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ra) and submit that the post manufacturing profit of the traders need not be included in the cost, is the law which has been declared by the apex Court for the material period in question and has been followed in the various cases as also in the case in hand. It is his further submission that invoking of the extended period is totally incorrect as the respondent had filed various declarations with the authorities before clearance of the goods from their factory premises. It is also his submissio .....

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cords. 6. The only issue that falls for consideration in this case is whether the valuation of the goods manufactured on job-work basis and allegedly sold at processor's factory-gate needs to be loaded with the trader's profit and discharge excise duty or otherwise. 7. It is undisputed that the respondent is undertaking jobwork of processing the grey fabrics sent to them by Risha and has filed various price declarations with the authorities as prescribed during the relevant period based .....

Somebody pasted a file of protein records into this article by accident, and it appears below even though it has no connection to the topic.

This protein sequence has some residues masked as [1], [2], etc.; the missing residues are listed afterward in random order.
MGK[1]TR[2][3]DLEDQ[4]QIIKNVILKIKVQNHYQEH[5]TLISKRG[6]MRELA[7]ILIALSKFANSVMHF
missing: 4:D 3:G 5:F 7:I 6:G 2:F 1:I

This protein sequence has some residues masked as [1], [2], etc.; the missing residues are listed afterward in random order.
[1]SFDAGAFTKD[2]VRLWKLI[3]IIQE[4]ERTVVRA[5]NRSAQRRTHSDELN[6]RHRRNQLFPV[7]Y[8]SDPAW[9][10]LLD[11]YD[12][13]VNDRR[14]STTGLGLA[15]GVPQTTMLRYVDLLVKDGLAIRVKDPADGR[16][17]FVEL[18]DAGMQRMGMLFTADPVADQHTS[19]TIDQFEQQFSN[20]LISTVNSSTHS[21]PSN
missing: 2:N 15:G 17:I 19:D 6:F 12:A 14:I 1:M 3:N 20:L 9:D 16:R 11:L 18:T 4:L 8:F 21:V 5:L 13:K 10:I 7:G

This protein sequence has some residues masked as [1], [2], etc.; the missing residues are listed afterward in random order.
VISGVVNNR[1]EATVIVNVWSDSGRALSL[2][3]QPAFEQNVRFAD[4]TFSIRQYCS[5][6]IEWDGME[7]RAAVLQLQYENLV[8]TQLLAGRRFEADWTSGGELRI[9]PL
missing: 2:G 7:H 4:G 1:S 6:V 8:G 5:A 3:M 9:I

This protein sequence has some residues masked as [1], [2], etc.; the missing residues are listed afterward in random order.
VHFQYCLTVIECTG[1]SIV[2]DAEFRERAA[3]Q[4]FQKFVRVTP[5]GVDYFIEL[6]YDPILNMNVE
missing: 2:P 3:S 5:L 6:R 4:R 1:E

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of the respondent and as per the judgment of the apex Court in the case of Ujagar Prints (supra) deemed factory-gate would the factory-gate of the respondent. 9. We find no merit in the submissions made by the learned departmental representative for more than one reason. Firstly, there is no dispute as to the declarations as required by the law having been filed by the respondent to the authorities and there is nothing on record to show that the department challenged such declarations earlier. I .....

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h November, 1988, it is made clear that the assessable value of the processed fabric would be the value of the grey-cloth in the hands of the processor plus the value of the job work done plus manufacturing profit and manufacturing expenses whatever these may be, which will either be included in the price at the factory gate or deemed to be the price at the factory gate for the processed fabric. The factory gate here means the 'deemed' factory gate as if the processed fabric was sold by .....

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alue. 2. If the trader, who entrusts cotton or man-made fabric to the processor for processing on job work basis, would give a declaration to the processor as to what would be the price at which he would be selling the processed goods in the market, that would be taken by the Excise authorities as the assessable-value of the processed fabric and excise duty would be charged to the processor on that basis provided that the declaration as to the price at which he would be selling the processed goo .....